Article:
The Harvard model of group process is based on three interlocking elements: inputs (group composition, shared task), process (share information, generate options, make decisions, take responsibility, control, learn) and outputs (decisions, action points, individual rewards and recognition). The underlying assumption is that groups behave in a rational manner. However as Nietzsche famously observed: “Insanity in individuals is something rare … but in groups, parties, nations and epochs it is the rule.” Groups are  unpredictable.  People’s behavior in groups is highly complex because there is an underlying, unconscious search for safety. Decoding the dynamics is an exercise that requires a mindful approach to understanding the constant search for safety.

There is a set of unconscious human paradoxes that influence choices and outcomes of leadership activity. Leaders need to be mindful ofthose tensions. As individuals we seek freedom and autonomy, and sometimes we need to control others in order to obtain that freedom and autonomy. However, we must also give up part of this freedom to belong to the group. While we need safety, this urge to feel safe can override rational objectives. As humans we have a strong need to belong and feel included, but belonging to a group means excluding others. These fairly universal paradoxes drive people to behave in outwardly mad or irrational ways in groups. However there is method in the madness – these behaviors express a deep ambivalence in meeting contradictory needs.

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Keys to mindful leadership

Mindful leadership is a constant balancing act. It requires holding in balance four sets of contrasting skills:

The first is to find a balance between expressing different parts of ourselves, our assertive side, our confronting side, our funny side, our compliant side, while remaining authentic. We naturally show different sides of ourselves as we move from one environment to another and we can also hold multiple roles at the same time. Successful leaders know how to express different parts of themselves.

The concept of role has broader social importance because it helps us relate to each other and differentiate ourselves functionally in order to achieve agoal. The problem with roles is that people often get stuck in them in each environment, and this in turn gets the entire group stuck in a dysfunctional pattern.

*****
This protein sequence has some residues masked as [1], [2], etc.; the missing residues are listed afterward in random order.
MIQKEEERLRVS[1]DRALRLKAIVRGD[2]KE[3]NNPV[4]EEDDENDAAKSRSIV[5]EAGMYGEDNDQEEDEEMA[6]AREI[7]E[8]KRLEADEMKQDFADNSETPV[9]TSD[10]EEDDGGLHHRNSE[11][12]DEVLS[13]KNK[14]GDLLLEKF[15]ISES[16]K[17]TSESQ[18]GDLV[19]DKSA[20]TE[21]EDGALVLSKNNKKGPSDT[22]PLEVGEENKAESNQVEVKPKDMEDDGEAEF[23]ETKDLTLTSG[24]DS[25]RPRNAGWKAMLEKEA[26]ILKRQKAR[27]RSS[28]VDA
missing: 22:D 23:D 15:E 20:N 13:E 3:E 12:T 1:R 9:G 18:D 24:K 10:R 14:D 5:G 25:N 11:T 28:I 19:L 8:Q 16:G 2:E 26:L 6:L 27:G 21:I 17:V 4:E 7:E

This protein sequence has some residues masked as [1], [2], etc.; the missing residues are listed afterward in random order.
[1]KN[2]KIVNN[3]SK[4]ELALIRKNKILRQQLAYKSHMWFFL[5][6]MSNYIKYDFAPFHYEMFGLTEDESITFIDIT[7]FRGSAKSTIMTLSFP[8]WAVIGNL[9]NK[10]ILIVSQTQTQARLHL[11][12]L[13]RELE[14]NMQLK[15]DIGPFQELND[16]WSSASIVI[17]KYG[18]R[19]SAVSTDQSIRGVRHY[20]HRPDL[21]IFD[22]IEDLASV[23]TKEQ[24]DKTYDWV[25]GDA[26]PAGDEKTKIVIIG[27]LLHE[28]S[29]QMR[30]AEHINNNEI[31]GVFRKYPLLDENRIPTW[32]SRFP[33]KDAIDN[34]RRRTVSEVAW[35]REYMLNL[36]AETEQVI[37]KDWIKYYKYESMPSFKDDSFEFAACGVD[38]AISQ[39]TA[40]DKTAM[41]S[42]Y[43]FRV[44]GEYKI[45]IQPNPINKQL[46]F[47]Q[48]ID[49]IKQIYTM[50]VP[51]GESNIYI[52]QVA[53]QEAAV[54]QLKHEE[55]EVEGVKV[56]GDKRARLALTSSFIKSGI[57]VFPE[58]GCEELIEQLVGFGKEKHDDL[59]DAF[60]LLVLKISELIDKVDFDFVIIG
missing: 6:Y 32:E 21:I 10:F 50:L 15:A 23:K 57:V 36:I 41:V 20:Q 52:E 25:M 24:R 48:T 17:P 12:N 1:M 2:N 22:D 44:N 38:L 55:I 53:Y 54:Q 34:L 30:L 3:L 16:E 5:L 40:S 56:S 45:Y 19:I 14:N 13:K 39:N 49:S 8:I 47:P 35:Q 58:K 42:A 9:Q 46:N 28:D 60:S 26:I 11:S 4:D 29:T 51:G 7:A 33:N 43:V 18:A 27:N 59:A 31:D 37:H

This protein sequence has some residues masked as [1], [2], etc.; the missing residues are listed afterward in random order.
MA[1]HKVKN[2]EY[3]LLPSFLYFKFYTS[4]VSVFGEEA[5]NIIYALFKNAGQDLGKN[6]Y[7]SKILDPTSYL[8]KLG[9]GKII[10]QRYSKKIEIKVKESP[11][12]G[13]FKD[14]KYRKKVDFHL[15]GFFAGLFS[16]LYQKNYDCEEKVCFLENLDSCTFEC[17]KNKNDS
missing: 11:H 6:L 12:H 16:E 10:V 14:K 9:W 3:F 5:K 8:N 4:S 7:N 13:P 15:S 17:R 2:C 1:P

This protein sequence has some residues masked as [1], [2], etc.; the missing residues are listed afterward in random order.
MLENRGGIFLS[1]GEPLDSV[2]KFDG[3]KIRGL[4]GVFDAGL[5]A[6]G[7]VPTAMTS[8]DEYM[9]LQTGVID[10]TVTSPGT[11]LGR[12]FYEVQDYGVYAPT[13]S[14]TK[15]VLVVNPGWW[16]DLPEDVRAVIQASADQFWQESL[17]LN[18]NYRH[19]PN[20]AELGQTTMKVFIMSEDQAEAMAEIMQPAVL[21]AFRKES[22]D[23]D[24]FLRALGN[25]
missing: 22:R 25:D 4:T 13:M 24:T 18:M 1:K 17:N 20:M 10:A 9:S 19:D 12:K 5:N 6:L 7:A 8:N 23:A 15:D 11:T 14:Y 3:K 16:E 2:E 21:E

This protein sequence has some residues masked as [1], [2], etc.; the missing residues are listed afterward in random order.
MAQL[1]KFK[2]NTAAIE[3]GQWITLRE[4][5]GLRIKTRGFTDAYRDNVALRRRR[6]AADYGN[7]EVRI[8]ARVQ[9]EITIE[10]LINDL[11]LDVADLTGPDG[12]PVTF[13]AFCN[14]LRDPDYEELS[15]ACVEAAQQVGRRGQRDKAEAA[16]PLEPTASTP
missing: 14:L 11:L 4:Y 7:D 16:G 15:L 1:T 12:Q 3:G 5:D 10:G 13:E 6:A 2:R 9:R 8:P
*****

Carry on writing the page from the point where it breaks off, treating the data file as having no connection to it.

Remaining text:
Expressing different roles can create surprise. This keeps followers on their toes by being unpredictable at times. By expressing their different selves, leaders help organizations stay alert and renew themselves. The trick is to show distinctive features that are genuine and that reflect the context in some way. In other words, the point is not to shock people for the sake of shocking them. There has to be a point, an underlying message. Leaders need to understand people’s expectations. They need to conform enough to adapt to their environment and surrounding culture: be different, but not too different.

The second centers on balancing emotion: how leaders need to accept the inherent vulnerability in their role, yet master emotional containment. Taking up authority and responsibility puts leaders in a highly exposed position. Their decisions are examined. Their behavior is scrutinized. Their performance commented on. Leaders are expected to take the initiative and be gregarious, yet they must often face rejection. They are vulnerable. This requires important reserves of inner strength. Professor Ben Bryant asks leaders: when should you show the depth of feelings and responses to vulnerability and when should you contain them? Most of the time, leaders need to “be the container.” It is natural for a group to resent authority, to panic in times of uncertainty and to express conflict in ambiguous situations. Leaders need to accept and absorb these emotions without fighting back every time.

Social distance is another skill that successful leaders excel at. All relationships unfold on a scale of closeness and social intimacy. Followers naturally seek to bridge the distance and become close to the leaders they admire. They are attracted to empathetic leaders who see them, who understand and respond to them. However, effective leaders know that they must also confront people, enforce boundaries and express their opinions honestly. This means giving people both high supportand high challenge.

The fourth skill in mindful leadership is balancing “noticing” with “focusing.” While much leadership advice suggests that we should focus on a goal, we should also not forget to notice from time to time. To notice means tobe mindful.

The final key to adaptive leadership is both simple and complicated: it is about who we are,our identity. Identity, like personality, is the part of ourselves that is more predictable and stable. But unlike personality, our identity continues to evolve over time.What makes you the person you are today? What were your formative experiences, your role models, your goals, ambitions and moments of compromise? In short, what sense can we make of the choices we have made, and why we made them. Without understanding our identity, where we have come from, and what we are, it is harder for us and others to know where we are going.

 

Discovery Events are exclusively available to members of IMD's Corporate Learning Network. To find out more, go to www.imd.org/cln.